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Renovation & Design

Adding in-floor heat may mean calling experts

A consultation could save you hassle down the road

The Holmes Group / Supplied

A certified HVAC technician should be consulted to ensure an in-floor system will produce enough heat.

Question: We’re in the process of building a cottage. We have a 42-inch-high crawl space. The walls and floor of the crawl space are concrete. The walls are sealed and insulated with fibreglass batts to R17. The main floor is standard floor joists with 5/8-inch-thick fir sheathing. We would like to install in-floor electric-heating cables in all the main-floor areas.

Should we heat the crawl space? Is there anything we need to do in terms of additional vapour barriers or additional insulation?—Tom Schell

Answer: Your question is one that I get frequently, but with the additional twist of the in-floor heat system. My answer will depend on the location of the heating cables and other factors, but the real question is about the capacity of your proposed system and its ability to handle the heating requirements of your cottage.

Heating an insulated and air-sealed crawl space is normally the best way to ensure both comfort for the occupants, as well as prevention of damage to plumbing and other components below the floor. This can be done with ducting from a forced-air heating system, pipes or convectors from a boiler, electric baseboards or other less conventional means. Depending on the heating system in the building, piggybacking additional heat for the crawl space may be a simple matter of ensuring there is adequate heating capacity for the additional space. If that is not the case, installation of electric baseboard heaters is simple and inexpensive, as long as there is a large enough electrical service in the unit to support the additional load.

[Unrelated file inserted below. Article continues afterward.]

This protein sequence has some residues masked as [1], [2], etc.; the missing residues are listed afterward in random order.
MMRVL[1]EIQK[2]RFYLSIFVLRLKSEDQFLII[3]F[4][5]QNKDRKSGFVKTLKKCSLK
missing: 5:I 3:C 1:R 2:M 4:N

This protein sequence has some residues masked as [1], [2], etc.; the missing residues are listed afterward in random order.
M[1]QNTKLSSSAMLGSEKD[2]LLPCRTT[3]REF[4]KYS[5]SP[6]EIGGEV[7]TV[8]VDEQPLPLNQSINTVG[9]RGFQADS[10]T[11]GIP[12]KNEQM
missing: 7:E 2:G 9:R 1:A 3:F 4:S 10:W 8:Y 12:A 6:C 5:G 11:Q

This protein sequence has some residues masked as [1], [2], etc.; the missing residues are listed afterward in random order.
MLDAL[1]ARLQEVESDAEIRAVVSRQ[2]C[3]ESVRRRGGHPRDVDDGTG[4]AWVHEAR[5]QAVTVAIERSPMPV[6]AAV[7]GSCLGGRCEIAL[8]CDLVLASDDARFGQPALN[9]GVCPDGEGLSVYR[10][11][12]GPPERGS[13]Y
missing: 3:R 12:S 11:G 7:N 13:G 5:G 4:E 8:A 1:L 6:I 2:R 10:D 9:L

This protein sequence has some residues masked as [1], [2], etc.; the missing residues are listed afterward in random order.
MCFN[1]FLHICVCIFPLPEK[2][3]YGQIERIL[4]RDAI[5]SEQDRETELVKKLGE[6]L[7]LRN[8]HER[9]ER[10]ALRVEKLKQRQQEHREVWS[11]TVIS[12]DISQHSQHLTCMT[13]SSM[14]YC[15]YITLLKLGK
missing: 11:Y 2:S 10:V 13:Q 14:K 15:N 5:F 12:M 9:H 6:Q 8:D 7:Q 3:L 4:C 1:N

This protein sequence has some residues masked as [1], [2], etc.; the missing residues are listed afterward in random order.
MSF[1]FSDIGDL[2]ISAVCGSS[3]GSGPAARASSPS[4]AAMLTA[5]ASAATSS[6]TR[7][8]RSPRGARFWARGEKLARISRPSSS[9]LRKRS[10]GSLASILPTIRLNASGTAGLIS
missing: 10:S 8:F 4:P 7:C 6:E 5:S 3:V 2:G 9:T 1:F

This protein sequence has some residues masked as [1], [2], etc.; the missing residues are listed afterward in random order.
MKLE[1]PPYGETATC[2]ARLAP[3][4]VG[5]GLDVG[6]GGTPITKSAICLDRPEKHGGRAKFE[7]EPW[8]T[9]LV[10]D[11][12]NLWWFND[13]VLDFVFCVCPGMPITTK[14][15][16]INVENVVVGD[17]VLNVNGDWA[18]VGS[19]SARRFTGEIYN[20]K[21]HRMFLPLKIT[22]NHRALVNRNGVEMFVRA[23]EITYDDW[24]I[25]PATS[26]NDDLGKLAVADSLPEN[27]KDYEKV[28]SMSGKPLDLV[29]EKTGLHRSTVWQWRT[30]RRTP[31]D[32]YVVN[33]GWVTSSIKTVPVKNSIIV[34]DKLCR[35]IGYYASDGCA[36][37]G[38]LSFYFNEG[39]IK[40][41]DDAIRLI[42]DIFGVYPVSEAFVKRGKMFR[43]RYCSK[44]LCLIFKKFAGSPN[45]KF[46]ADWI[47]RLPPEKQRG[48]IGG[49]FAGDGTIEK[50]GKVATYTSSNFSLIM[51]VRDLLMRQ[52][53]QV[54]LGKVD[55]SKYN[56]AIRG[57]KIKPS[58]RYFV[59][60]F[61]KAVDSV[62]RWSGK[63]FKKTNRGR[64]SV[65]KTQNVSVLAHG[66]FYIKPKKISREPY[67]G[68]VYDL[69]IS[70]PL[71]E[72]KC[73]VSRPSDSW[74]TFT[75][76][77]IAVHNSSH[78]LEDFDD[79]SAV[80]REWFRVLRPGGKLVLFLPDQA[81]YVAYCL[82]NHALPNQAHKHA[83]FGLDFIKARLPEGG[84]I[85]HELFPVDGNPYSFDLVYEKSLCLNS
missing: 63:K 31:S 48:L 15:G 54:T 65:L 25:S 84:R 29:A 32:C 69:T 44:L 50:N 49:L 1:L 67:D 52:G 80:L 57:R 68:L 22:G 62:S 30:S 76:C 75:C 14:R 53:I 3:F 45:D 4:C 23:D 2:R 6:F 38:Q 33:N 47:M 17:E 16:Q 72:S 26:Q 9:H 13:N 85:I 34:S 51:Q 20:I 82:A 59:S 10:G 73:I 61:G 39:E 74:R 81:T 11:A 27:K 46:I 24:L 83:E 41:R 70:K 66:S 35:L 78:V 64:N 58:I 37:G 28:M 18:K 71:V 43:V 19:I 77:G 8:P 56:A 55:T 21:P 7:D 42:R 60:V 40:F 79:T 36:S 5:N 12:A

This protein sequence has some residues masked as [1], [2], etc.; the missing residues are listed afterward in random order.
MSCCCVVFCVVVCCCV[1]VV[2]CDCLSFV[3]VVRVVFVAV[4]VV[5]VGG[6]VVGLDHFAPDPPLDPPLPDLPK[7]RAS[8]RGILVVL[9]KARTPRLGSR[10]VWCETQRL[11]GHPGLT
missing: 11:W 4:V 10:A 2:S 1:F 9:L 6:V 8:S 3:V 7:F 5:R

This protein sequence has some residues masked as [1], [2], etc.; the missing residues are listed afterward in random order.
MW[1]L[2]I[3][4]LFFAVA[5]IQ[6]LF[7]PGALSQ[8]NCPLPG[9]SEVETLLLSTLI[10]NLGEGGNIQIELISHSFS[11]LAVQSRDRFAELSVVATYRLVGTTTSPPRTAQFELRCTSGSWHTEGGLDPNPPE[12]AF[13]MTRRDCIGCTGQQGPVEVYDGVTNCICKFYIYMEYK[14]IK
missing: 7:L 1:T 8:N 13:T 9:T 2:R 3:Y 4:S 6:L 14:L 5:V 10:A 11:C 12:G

Normally, any excess heat generated in the crawl space will rise up through the heated air into the building above. Some may be lost to the exterior through the perimeter crawl-space walls, but your good insulation practices should prevent that from becoming a serious issue. The heating will not only help to warm the flooring above, it may prevent any plumbing pipes under the floor from freezing during cold winter weather. Even with the concrete floor in the crawl space, a little additional insulation or air/vapour barriers may be required. The unusual item in your request is the installation of the electric-heating cables in all the main-floor areas.

Electric-heating cables work by turning the materials above or around the cables into a radiant heat source.

By heating this area with the electric wires — often stone, masonry or ceramic tiles — you will be turning the entire floor area into a radiant heat source.

The idea is that this surface will warm the building and its occupants by radiation, rather than primarily by convection with a forced-air system.

Because of this heating method, some of the heat from the cables will help warm the crawl space below.